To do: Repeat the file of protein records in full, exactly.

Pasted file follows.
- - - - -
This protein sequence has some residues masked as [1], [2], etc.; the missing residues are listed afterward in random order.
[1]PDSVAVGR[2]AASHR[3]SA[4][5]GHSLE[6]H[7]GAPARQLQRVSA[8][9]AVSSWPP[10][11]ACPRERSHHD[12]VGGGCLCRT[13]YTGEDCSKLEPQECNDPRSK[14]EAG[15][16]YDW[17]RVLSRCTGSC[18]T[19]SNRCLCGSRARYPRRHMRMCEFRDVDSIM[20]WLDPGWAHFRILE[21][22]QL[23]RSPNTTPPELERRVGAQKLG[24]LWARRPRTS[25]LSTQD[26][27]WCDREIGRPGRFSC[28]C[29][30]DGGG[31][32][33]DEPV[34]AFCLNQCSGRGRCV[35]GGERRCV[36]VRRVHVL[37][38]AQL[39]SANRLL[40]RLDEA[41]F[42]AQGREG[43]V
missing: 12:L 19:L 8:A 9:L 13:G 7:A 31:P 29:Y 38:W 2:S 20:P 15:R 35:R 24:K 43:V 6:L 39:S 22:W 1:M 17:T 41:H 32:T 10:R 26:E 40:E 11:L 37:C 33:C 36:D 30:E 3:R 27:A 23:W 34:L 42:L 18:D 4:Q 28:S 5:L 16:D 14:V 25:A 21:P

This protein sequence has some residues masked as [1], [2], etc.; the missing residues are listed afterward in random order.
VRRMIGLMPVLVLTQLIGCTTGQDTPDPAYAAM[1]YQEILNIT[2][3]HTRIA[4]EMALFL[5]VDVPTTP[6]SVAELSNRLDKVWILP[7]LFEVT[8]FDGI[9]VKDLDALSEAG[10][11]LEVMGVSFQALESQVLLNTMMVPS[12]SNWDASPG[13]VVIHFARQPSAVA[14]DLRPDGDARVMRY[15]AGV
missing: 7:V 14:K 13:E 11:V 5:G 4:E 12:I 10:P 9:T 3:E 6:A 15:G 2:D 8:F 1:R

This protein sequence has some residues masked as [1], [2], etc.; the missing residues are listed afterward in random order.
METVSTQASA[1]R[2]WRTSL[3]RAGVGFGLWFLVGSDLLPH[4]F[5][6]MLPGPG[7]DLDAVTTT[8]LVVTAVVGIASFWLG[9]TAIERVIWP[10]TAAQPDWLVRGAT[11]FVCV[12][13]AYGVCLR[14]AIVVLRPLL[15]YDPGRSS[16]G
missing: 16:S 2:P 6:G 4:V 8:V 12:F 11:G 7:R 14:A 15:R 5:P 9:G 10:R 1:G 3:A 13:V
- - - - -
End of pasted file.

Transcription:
This protein sequence has some residues masked as [1], [2], etc.; the missing residues are listed afterward in random order.
[1]PDSVAVGR[2]AASHR[3]SA[4][5]GHSLE[6]H[7]GAPARQLQRVSA[8][9]AVSSWPP[10][11]ACPRERSHHD[12]VGGGCLCRT[13]YTGEDCSKLEPQECNDPRSK[14]EAG[15][16]YDW[17]RVLSRCTGSC[18]T[19]SNRCLCGSRARYPRRHMRMCEFRDVDSIM[20]WLDPGWAHFRILE[21][22]QL[23]RSPNTTPPELERRVGAQKLG[24]LWARRPRTS[25]LSTQD[26][27]WCDREIGRPGRFSC[28]C[29][30]DGGG[31][32][33]DEPV[34]AFCLNQCSGRGRCV[35]GGERRCV[36]VRRVHVL[37][38]AQL[39]SANRLL[40]RLDEA[41]F[42]AQGREG[43]V
missing: 12:L 19:L 8:A 9:L 13:G 7:A 31:P 29:Y 38:W 2:S 20:P 15:R 35:R 24:K 43:V 6:L 39:S 22:W 1:M 17:T 41:H 32:T 10:R 26:E 40:E 11:L 37:C 33:C 36:D 30:E 3:R 27:A 23:W 34:L 42:L 18:D 4:Q 28:S 5:L 16:D 14:V 25:A 21:P

This protein sequence has some residues masked as [1], [2], etc.; the missing residues are listed afterward in random order.
VRRMIGLMPVLVLTQLIGCTTGQDTPDPAYAAM[1]YQEILNIT[2][3]HTRIA[4]EMALFL[5]VDVPTTP[6]SVAELSNRLDKVWILP[7]LFEVT[8]FDGI[9]VKDLDALSEAG[10][11]LEVMGVSFQALESQVLLNTMMVPS[12]SNWDASPG[13]VVIHFARQPSAVA[14]DLRPDGDARVMRY[15]AGV
missing: 7:V 14:K 13:E 11:V 5:G 4:E 12:I 10:P 9:T 3:E 6:A 15:G 2:D 8:F 1:R

This protein sequence has some residues masked as [1], [2], etc.; the missing residues are listed afterward in random order.
METVSTQASA[1]R[2]WRTSL[3]RAGVGFGLWFLVGSDLLPH[4]F[5][6]MLPGPG[7]DLDAVTTT[8]LVVTAVVGIASFWLG[9]TAIERVIWP[10]TAAQPDWLVRGAT[11]FVCV[12][13]AYGVCLR[14]AIVVLRPLL[15]YDPGRSS[16]G
missing: 16:S 2:P 6:G 4:V 8:V 12:F 11:G 7:R 14:A 15:R 5:P 9:G 10:R 1:G 3:A 13:V